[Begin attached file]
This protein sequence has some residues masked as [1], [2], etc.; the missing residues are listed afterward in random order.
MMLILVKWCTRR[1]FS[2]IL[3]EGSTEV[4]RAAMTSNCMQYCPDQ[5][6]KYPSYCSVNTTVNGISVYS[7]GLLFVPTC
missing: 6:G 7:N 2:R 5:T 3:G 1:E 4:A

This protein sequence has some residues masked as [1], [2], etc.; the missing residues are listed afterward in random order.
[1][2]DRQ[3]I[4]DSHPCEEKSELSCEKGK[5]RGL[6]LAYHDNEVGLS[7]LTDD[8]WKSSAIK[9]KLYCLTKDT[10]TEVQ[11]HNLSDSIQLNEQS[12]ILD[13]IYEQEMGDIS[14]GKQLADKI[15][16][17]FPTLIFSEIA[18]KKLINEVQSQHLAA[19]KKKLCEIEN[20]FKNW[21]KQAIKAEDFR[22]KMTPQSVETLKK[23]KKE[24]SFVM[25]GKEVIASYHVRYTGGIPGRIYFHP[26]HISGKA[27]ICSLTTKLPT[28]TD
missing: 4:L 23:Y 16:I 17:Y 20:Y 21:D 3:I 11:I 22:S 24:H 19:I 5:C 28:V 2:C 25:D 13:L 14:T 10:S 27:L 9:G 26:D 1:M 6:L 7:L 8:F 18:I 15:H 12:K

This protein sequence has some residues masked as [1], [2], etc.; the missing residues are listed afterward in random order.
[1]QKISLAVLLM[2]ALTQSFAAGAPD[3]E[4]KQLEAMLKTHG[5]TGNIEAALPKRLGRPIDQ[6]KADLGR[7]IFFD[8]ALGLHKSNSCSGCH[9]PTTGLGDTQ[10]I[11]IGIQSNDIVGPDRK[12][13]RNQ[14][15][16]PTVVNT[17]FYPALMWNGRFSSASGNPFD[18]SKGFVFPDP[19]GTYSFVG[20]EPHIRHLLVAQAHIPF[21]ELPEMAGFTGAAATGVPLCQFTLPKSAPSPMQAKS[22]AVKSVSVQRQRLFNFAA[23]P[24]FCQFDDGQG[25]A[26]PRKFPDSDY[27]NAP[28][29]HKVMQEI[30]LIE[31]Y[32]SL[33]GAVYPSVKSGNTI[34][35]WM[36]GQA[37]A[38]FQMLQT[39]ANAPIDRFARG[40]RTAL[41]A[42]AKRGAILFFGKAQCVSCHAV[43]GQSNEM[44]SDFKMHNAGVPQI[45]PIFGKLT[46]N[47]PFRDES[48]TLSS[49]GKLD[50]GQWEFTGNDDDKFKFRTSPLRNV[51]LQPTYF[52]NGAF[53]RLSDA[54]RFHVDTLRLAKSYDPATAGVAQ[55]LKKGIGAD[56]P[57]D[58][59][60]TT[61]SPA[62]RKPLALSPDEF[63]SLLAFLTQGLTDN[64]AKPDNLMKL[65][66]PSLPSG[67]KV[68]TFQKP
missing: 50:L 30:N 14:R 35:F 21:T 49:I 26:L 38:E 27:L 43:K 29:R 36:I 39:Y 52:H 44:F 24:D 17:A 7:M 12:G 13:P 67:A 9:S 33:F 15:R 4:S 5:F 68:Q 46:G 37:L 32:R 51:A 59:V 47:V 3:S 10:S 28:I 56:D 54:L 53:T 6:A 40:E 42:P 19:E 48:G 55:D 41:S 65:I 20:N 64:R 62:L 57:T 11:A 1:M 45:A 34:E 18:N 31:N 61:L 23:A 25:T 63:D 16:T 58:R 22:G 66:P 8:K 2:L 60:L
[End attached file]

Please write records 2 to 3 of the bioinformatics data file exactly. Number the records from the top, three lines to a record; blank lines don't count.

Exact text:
This protein sequence has some residues masked as [1], [2], etc.; the missing residues are listed afterward in random order.
[1][2]DRQ[3]I[4]DSHPCEEKSELSCEKGK[5]RGL[6]LAYHDNEVGLS[7]LTDD[8]WKSSAIK[9]KLYCLTKDT[10]TEVQ[11]HNLSDSIQLNEQS[12]ILD[13]IYEQEMGDIS[14]GKQLADKI[15][16][17]FPTLIFSEIA[18]KKLINEVQSQHLAA[19]KKKLCEIEN[20]FKNW[21]KQAIKAEDFR[22]KMTPQSVETLKK[23]KKE[24]SFVM[25]GKEVIASYHVRYTGGIPGRIYFHP[26]HISGKA[27]ICSLTTKLPT[28]TD
missing: 4:L 23:Y 16:I 17:Y 20:Y 21:D 3:I 11:I 22:S 24:H 19:I 5:C 28:V 2:C 25:D 13:L 14:T 10:S 27:L 9:G 26:D 1:M 6:L 7:L 8:F 18:I 15:H 12:K

This protein sequence has some residues masked as [1], [2], etc.; the missing residues are listed afterward in random order.
[1]QKISLAVLLM[2]ALTQSFAAGAPD[3]E[4]KQLEAMLKTHG[5]TGNIEAALPKRLGRPIDQ[6]KADLGR[7]IFFD[8]ALGLHKSNSCSGCH[9]PTTGLGDTQ[10]I[11]IGIQSNDIVGPDRK[12][13]RNQ[14][15][16]PTVVNT[17]FYPALMWNGRFSSASGNPFD[18]SKGFVFPDP[19]GTYSFVG[20]EPHIRHLLVAQAHIPF[21]ELPEMAGFTGAAATGVPLCQFTLPKSAPSPMQAKS[22]AVKSVSVQRQRLFNFAA[23]P[24]FCQFDDGQG[25]A[26]PRKFPDSDY[27]NAP[28][29]HKVMQEI[30]LIE[31]Y[32]SL[33]GAVYPSVKSGNTI[34][35]WM[36]GQA[37]A[38]FQMLQT[39]ANAPIDRFARG[40]RTAL[41]A[42]AKRGAILFFGKAQCVSCHAV[43]GQSNEM[44]SDFKMHNAGVPQI[45]PIFGKLT[46]N[47]PFRDES[48]TLSS[49]GKLD[50]GQWEFTGNDDDKFKFRTSPLRNV[51]LQPTYF[52]NGAF[53]RLSDA[54]RFHVDTLRLAKSYDPATAGVAQ[55]LKKGIGAD[56]P[57]D[58][59][60]TT[61]SPA[62]RKPLALSPDEF[63]SLLAFLTQGLTDN[64]AKPDNLMKL[65][66]PSLPSG[67]KV[68]TFQKP
missing: 50:L 30:N 14:R 35:F 21:T 49:I 26:L 38:E 27:L 43:K 29:R 36:I 39:Y 52:H 44:F 24:D 17:A 7:M 12:G 13:P 67:A 9:S 33:F 15:R 4:S 5:F 68:Q 46:G 37:L 32:R 51:A 59:V 47:V 3:S 10:S 28:I 56:D 54:L 53:T 6:A 40:E 42:P 19:E 48:G 55:D 41:S 65:I 20:N 64:R 62:L 57:T 11:A 1:M 45:A 34:E 18:N 31:N 61:L 23:A 25:T 63:D 16:T 58:R 22:G 66:P 8:K 2:L 60:L